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John T. Casteen III

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Subject: Teresa A. Sullivan, Jefferson Literary and Debating Society, Maryland–Virginia football rivalry, People from Portsmouth, Virginia, Altria
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John T. Casteen III

John T. Casteen III, Ph.D.
7th President of the
University of Virginia
In office
Preceded by Robert M. O'Neil
Succeeded by Teresa A. Sullivan
Personal details
Born (1943-12-11) December 11, 1943
Portsmouth, Virginia, USA
Spouse(s) Betsy Foote Casteen
Alma mater University of Virginia
Profession Professor
Salary $797,048[1]
Website Office of the President Emeritus

John Thomas Casteen III[2] (born December 11, 1943 in Portsmouth, Virginia[3]) is an American educator. He served as Professor of English[4] and President of the University of Virginia from 1990 through 2010.[5]


  • Early life and career 1
  • President of the University of Virginia 2
  • Business interests 3
  • Personal life 4
  • References 5

Early life and career

John Casteen earned his B.A. (1965), M.A. (1966) and Ph.D. (1970) degrees in English from the University of Virginia.[6] From 1968 to 1969, he wrote a column called "Soundings" for the student newspaper, The Cavalier Daily, in which he wrote about the administration of the University, conducting sympathetic interviews with deans and defending the policies of the administration.[7]

He began his professional career teaching English at the University of California, Berkeley, and later at the University of Virginia. From 1975 to 1982, he served as Dean of Admissions at the University of Virginia, resigning[8] to serve as Secretary of Education in the Cabinet of Virginia Governor Charles S. Robb from 1982 to 1985. From 1985 until 1990 he served as President of the University of Connecticut.[9]

President of the University of Virginia

As president of the University, Casteen advocated increasing UVA's enrollment of women, minority, and economically disadvantaged students. In 2003, he directed the creation of AccessUVA, the University's full-need financial aid program.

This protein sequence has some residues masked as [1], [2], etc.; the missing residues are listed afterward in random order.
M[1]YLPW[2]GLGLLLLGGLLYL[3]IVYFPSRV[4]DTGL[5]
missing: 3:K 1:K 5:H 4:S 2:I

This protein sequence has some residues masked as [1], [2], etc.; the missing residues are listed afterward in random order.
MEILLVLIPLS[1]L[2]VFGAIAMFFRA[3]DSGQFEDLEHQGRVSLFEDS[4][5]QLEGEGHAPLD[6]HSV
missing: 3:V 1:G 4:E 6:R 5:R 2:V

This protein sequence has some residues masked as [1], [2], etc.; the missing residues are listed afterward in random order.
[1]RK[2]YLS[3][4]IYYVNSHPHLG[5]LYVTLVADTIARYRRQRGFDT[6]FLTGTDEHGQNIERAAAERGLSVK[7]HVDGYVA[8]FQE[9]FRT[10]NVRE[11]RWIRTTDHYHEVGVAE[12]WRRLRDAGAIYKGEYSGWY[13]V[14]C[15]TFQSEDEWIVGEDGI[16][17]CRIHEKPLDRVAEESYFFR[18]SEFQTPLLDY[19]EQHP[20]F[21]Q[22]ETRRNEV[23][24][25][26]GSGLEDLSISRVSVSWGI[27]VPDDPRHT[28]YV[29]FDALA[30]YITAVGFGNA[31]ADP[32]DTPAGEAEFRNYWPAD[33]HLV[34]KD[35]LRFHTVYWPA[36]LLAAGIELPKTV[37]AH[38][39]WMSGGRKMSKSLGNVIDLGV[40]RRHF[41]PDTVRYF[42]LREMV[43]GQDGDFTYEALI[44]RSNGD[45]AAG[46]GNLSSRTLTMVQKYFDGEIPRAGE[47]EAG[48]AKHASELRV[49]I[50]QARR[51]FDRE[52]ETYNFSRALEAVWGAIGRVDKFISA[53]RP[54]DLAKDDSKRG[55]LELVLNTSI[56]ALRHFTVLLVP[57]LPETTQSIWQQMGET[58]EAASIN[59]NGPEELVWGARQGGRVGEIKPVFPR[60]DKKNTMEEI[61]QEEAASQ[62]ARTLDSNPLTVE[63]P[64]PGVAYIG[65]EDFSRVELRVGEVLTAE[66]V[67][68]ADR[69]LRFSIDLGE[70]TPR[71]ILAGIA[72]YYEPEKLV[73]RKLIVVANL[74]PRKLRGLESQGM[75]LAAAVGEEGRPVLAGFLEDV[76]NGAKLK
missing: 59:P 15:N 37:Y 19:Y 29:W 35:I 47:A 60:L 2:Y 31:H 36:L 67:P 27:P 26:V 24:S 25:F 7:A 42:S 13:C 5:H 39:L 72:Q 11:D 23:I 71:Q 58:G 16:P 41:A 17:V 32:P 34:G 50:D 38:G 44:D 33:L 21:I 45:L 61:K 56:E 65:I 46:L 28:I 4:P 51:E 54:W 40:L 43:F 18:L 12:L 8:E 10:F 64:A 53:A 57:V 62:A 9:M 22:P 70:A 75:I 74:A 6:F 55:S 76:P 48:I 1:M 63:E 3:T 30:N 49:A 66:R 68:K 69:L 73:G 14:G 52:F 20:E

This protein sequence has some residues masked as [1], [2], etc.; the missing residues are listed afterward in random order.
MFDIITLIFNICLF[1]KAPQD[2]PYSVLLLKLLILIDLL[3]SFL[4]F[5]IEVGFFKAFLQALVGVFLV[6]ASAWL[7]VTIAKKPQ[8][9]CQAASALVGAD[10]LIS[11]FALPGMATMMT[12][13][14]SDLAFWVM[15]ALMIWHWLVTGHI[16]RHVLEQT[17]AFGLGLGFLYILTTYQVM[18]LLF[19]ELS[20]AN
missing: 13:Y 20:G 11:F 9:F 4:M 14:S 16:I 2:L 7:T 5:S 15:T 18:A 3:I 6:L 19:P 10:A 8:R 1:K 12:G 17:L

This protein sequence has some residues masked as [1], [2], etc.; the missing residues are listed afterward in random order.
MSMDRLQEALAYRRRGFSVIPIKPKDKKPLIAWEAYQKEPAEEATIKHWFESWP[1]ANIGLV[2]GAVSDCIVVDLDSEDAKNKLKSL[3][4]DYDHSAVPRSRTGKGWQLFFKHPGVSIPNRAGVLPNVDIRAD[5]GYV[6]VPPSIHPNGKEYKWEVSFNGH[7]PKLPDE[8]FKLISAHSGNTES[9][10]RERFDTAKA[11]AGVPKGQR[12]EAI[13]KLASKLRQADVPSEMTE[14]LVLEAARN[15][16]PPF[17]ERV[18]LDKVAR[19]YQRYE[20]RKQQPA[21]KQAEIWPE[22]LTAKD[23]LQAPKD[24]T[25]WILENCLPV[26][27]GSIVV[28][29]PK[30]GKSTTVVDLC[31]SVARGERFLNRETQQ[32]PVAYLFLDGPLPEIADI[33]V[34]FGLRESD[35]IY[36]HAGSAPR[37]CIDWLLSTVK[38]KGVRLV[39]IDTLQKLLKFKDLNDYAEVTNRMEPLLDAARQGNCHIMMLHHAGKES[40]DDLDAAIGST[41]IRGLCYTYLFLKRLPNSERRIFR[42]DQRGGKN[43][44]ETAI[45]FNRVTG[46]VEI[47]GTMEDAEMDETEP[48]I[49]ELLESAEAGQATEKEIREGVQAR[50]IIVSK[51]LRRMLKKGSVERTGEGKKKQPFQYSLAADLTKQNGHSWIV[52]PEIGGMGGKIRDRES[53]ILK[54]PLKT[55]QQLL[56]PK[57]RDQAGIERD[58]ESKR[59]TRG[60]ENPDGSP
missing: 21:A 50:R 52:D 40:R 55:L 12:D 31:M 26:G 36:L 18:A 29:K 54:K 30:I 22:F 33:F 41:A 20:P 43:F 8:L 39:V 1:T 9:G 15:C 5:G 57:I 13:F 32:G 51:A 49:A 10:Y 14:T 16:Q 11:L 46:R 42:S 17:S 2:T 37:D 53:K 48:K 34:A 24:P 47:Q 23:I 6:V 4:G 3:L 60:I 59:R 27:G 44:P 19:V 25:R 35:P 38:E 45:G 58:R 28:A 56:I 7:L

He also presided over substantial growth, both financial and physical, at the University. In addition to assuming numerous roles on the grounds of the University, ranging from liaison to the alumni board of relations to faculty advisor to the St. Anthony Hall Literary Society, Casteen led two financial campaigns for the University's endowment, one with a goal of $1 billion and another (ongoing) with a $3 billion goal.[10] During his tenure, major building projects on Grounds included Hereford College, Bryan Hall, the Robertson Hall expansion of Rouss Hall for the McIntire School of Commerce, the South Lawn Project, the Albert and Shirley Small Special Collections Library, the University Bookstore, the Aquatic and Fitness Center, and John Paul Jones Arena.

Casteen announced on June 12, 2009, that he would retire in 2010.[10] His 20-year tenure is the second longest of any University of Virginia president, after Edwin Alderman.

Business interests

Since 1986, Casteen has held numerous positions as a Wachovia Corporation.[9] He is currently a director of Sage Publications, Jefferson Science Associates LLC and the Virginia University Research Partnership, and was elected a director of Altria on February 22, 2010.[11]

Personal life

He is married to Betsy Foote Casteen, and they have five children.[9]


  1. ^ "Highest Paid Presidents of Public Universities, 2007-2008: John T. Casteen III". BusinessWeek. 2008. Retrieved 2010-01-11. 
  2. ^ The Inauguration of John Thomas Casteen, III, As President of the University of Virginia. Saturday, the Sixth of October, Nineteen Hundred and Ninety.  
  3. ^ "Biographical detail: John T. Casteen III".  
  4. ^ "Board of Visitors Minutes, March 30, 1990". 1990-03-30. 
  5. ^ "Retirement announcement speech". Office of the President of the  
  6. ^ "Board of Visitors Minutes, March 9, 1990". 1990-03-09. 
  7. ^ Casteen, John (1968-11-05). "Soundings: Ad Hoc Committee Pressures Board of Visitors". Cavalier Daily. Archived from the original on 2011-07-23. 
  8. ^ "Board of Visitors Minutes, Jan 30, 1982". 1982-01-30. Retrieved 2008-03-26. 
  9. ^ a b c University biography: Office of the President of the University of Virginia website. Retrieved on February 12, 2012.
  10. ^ a b "University President John T. Casteen III To Step Down in 2010". UVA Today. 2009-06-12. Retrieved 2009-06-12. 
  11. ^ "UVa President Casteen named Altria director".  
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